The term ‘lipids’ refers to a class of biological molecules primarily composed of hydrocarbons such as fatty acids, glycerolipids, sphingolipids and sterol lipids. Lipids take part in a variety of physiological functions and have specific roles depending on their chemical structure and localisation within or outside cells. For example, glycerolipids (e.g. triglycerides) are often used as energy stores, sterol lipids (e.g. cholesterol) and glycerophospholipids as structural components of cell membranes (e.g. the lipid bilayer), and sphingolipids as part of a signalling cascade. Since lipids are a source of energy and basic building block of all living cells, it is not surprising that development of cancer (i.e. uncontrolled proliferation of cells) is closely tied to the metabolism of lipids. This notion is supported by studies into the reprogrammed metabolic machinery in cancer cells, and also cell and animal model experiments showing that cancer growth and metastasis can be induced or inhibited by the exogenous addition of lipids. Here, we review how cancer cells can alter their lipid metabolism to meet their metabolic requirements, and the potential tumorigenic and tumour-suppressive mechanisms in which lipids are involved.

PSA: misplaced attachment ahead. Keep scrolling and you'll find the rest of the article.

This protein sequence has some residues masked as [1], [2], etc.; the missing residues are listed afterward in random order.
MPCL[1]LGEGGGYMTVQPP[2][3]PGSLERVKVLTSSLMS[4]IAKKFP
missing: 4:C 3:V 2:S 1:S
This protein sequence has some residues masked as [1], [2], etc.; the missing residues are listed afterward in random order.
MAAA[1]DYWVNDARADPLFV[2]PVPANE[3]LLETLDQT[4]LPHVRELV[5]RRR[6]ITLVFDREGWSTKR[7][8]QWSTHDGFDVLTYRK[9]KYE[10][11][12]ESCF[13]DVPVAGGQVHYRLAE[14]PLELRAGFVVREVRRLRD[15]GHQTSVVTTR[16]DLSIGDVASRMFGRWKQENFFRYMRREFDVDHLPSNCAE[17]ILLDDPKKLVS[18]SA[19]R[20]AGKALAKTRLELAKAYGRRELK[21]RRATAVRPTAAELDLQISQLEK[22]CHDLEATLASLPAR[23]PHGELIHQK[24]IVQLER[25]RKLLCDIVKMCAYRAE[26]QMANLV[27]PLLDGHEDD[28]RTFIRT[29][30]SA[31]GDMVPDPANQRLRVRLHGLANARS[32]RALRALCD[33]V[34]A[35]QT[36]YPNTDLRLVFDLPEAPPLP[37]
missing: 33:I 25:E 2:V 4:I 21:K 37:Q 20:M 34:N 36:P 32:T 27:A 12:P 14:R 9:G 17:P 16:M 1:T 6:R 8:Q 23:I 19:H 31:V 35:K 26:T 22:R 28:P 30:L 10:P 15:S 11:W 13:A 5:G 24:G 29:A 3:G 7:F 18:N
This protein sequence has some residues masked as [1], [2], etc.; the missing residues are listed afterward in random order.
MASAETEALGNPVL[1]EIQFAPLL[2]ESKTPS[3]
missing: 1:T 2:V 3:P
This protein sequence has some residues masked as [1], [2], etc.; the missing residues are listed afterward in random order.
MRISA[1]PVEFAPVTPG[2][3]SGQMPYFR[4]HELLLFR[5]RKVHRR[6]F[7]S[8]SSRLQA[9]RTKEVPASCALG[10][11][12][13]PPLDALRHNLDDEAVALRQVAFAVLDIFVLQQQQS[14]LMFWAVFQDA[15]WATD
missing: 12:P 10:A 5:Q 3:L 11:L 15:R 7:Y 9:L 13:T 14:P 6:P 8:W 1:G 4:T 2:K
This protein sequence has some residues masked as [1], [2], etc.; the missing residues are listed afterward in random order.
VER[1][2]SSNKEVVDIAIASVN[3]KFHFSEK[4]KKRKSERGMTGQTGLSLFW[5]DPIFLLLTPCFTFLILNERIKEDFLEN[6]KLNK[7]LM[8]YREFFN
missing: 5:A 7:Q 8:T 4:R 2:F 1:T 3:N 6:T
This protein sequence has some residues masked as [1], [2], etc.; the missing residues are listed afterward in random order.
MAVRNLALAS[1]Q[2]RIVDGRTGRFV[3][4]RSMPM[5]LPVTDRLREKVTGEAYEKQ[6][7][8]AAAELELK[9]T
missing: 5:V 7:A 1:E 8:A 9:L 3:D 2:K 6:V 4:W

Part of the book: Advances in Lipid Metabolism